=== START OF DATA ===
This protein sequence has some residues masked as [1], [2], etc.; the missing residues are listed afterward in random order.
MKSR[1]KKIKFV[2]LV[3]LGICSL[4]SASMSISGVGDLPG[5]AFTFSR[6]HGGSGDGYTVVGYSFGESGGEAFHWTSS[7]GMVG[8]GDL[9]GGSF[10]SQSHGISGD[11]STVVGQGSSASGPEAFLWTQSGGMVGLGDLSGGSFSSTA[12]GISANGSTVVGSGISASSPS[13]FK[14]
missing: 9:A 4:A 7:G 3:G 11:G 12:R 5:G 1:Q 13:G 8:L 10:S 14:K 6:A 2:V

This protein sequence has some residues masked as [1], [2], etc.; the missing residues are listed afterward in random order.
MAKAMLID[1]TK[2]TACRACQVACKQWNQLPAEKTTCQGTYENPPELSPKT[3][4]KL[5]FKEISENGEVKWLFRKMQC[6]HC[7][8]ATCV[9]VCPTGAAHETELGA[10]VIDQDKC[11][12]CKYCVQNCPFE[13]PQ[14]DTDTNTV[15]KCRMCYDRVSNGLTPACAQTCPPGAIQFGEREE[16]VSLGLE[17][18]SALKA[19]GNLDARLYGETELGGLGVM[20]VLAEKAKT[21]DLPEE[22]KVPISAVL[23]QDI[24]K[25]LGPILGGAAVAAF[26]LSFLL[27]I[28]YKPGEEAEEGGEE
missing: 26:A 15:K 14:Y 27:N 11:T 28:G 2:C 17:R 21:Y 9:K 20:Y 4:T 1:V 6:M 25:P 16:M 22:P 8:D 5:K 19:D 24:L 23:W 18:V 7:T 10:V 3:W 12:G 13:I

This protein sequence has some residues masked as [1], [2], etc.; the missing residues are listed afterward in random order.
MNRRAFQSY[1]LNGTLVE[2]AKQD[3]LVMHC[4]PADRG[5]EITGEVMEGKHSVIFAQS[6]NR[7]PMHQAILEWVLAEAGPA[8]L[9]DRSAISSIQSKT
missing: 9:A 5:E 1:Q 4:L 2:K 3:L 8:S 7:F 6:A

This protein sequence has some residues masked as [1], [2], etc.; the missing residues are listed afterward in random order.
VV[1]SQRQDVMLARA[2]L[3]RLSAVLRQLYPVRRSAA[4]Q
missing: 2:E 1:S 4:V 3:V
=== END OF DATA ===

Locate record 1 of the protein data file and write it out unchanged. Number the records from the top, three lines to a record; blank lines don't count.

This protein sequence has some residues masked as [1], [2], etc.; the missing residues are listed afterward in random order.
MKSR[1]KKIKFV[2]LV[3]LGICSL[4]SASMSISGVGDLPG[5]AFTFSR[6]HGGSGDGYTVVGYSFGESGGEAFHWTSS[7]GMVG[8]GDL[9]GGSF[10]SQSHGISGD[11]STVVGQGSSASGPEAFLWTQSGGMVGLGDLSGGSFSSTA[12]GISANGSTVVGSGISASSPS[13]FK[14]
missing: 9:A 4:A 7:G 3:G 11:G 12:R 5:G 1:Q 13:G 8:L 10:S 14:K 6:A 2:V